Sabina Khan is the author of ZARA HOSSAIN IS HERE (Scholastic/ April 6, 2021) and THE LOVE & LIES OF RUKHSANA ALI (Scholastic, 2019). She is an educational consultant and a karaoke enthusiast. After living in Germany, Bangladesh, Macao, Illinois, and Texas, she has finally settled down in beautiful British Columbia, Canada, with her husband, two daughters, and the best puppy in the world.
Voyage: What was the inspiration behind your novel, Zara Hossain is Here? What made you want to tell this story?
Sabina Kahn: This story is inspired by an experience my family and I went through when we were living in the US. As immigrants, it was very important for us to feel that we belonged in the country where we experienced some of the most significant milestones of our lives, like the birth of our children and the beginning of our family life. Becoming a permanent resident is a long, drawn out process, and we had waited years to get our green cards. But then we found out that because of a clerical error which had not been disclosed to us when it happened, we would now have to leave the country instead. Heartbroken, we packed up our lives and moved to Canada where we were fortunate enough to find a new home and make a good life for ourselves. But it was not easy to start over again with two very young children. Being forced to leave the place you thought was home and having your dreams shattered is never easy. It was also incredibly difficult to realize that we were dispensable, that our contributions to the community and dreams for our future didn’t matter. It is a harsh reality to face for us and for the countless other legal immigrants who, despite following the rules, often find themselves in the same situation through no fault of their own.
V: When you write your stories, what is the one thing you hope readers will take away?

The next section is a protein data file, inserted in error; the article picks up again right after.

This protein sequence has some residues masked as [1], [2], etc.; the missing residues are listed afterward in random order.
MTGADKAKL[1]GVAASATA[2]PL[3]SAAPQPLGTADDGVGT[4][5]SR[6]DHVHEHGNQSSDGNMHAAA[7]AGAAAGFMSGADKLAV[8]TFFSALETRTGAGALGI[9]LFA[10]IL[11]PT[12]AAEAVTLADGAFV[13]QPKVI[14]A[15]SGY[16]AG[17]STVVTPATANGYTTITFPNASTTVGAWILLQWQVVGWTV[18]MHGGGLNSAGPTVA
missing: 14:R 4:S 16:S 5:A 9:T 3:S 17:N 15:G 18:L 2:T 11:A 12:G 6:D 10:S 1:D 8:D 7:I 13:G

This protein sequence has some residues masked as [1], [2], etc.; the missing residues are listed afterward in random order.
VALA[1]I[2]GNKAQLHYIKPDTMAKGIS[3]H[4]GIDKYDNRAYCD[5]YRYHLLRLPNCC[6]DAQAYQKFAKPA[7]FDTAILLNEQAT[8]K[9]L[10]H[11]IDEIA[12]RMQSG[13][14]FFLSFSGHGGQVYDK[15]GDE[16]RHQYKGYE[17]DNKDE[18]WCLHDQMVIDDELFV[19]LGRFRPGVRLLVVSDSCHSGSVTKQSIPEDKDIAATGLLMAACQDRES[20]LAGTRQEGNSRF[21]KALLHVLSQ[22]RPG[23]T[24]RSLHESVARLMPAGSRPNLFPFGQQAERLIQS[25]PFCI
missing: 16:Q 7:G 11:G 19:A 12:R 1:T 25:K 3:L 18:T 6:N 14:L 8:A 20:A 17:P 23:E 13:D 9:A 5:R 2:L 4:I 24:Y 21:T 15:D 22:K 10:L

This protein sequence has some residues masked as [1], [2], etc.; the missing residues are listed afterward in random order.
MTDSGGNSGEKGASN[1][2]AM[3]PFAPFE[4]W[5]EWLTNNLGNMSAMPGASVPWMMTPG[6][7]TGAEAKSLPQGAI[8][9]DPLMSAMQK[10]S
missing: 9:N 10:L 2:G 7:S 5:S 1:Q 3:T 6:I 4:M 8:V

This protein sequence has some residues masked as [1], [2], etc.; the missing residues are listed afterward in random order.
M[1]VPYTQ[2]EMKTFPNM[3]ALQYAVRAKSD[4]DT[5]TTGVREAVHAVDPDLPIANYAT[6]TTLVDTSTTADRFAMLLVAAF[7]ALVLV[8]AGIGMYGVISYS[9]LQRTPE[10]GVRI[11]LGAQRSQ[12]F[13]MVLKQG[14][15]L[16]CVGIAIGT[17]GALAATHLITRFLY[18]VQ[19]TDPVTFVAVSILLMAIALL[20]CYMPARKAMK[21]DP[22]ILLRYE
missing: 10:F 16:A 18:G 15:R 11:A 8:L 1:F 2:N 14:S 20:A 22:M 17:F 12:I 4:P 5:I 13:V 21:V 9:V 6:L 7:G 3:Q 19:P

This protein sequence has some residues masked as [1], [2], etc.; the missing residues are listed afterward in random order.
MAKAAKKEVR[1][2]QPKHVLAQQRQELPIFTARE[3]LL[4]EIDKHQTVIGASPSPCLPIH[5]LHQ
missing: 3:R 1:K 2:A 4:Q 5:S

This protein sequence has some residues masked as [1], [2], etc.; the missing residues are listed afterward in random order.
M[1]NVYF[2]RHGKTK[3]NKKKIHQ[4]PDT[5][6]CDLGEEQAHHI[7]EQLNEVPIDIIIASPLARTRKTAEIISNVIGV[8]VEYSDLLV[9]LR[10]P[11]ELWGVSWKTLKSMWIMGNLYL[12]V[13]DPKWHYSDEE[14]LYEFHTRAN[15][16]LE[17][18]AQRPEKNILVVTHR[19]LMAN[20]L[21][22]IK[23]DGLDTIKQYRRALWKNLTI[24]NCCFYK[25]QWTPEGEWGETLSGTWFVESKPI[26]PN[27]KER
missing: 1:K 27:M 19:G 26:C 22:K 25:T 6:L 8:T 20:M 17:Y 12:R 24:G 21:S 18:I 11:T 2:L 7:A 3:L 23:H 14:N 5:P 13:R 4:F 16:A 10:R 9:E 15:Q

SK: The stories I write come largely from my own experiences as a South Asian Muslim woman, an immigrant, and a mother. I draw from all the amazing and enriching relationships I have forged over the years and from the difficulties I have faced as well. As an immigrant and a woman of color, I have learned that some people will always view me through a different, often distorted lens. What I hope readers will take away from all my stories is that no matter how the world views you, the only thing that really matters is your own convictions. Only you can truly define who you are and what kind of life you want to lead. The rest is just noise. And also fight like hell for what you believe.
V: What was the hardest scene of Zara Hossain is Here to write?
SK: To be perfectly honest, this whole novel was difficult for me to write because I had to dig up a lot of the painful memories I had buried deep inside for a long time. It’s not easy to be forced to start over when you thought you had found your home, only to be told that you didn’t belong. It’s difficult to try and face each day when you feel hopeless and tired.
But if I had to choose, I would say the hardest scene to write was when Zara finds out that she and her family will have to go back to Pakistan and all her dreams come crashing down around her. It reminds me of the moment I found out that my family and I would have to leave and even all these years later it was difficult to think back to that time.
V: If you could tell your younger writer self anything, what would it be?
SK: Like many people of color, growing up I never saw myself in the stories I read. I’d always just assumed that our stories didn’t matter and that no one would want to read about the experiences of someone like me. I would love to go back in time and tell my younger self that we do matter and that our stories and histories are important, and that we are the ones to tell them.
V: What are your writing must-haves?
SK: There are a few things, but the most important one is a scented candle. My current favorite is a eucalyptus and spearmint one, but other favorites include gardenia and black cherry. I also need relative silence, which means I cannot write to music. I’m okay with background chatter, which is unavoidable when you live with your family. I love going to public places like coffee shops and libraries when I’m in the research and plotting part of the process, but of course, that hasn’t been possible for the last six months, so it’s been challenging not being able to go out. But when I’m doing serious writing, I need to be in my usual spot which is a recliner by my bedroom window with my puppy at my feet. And coffee!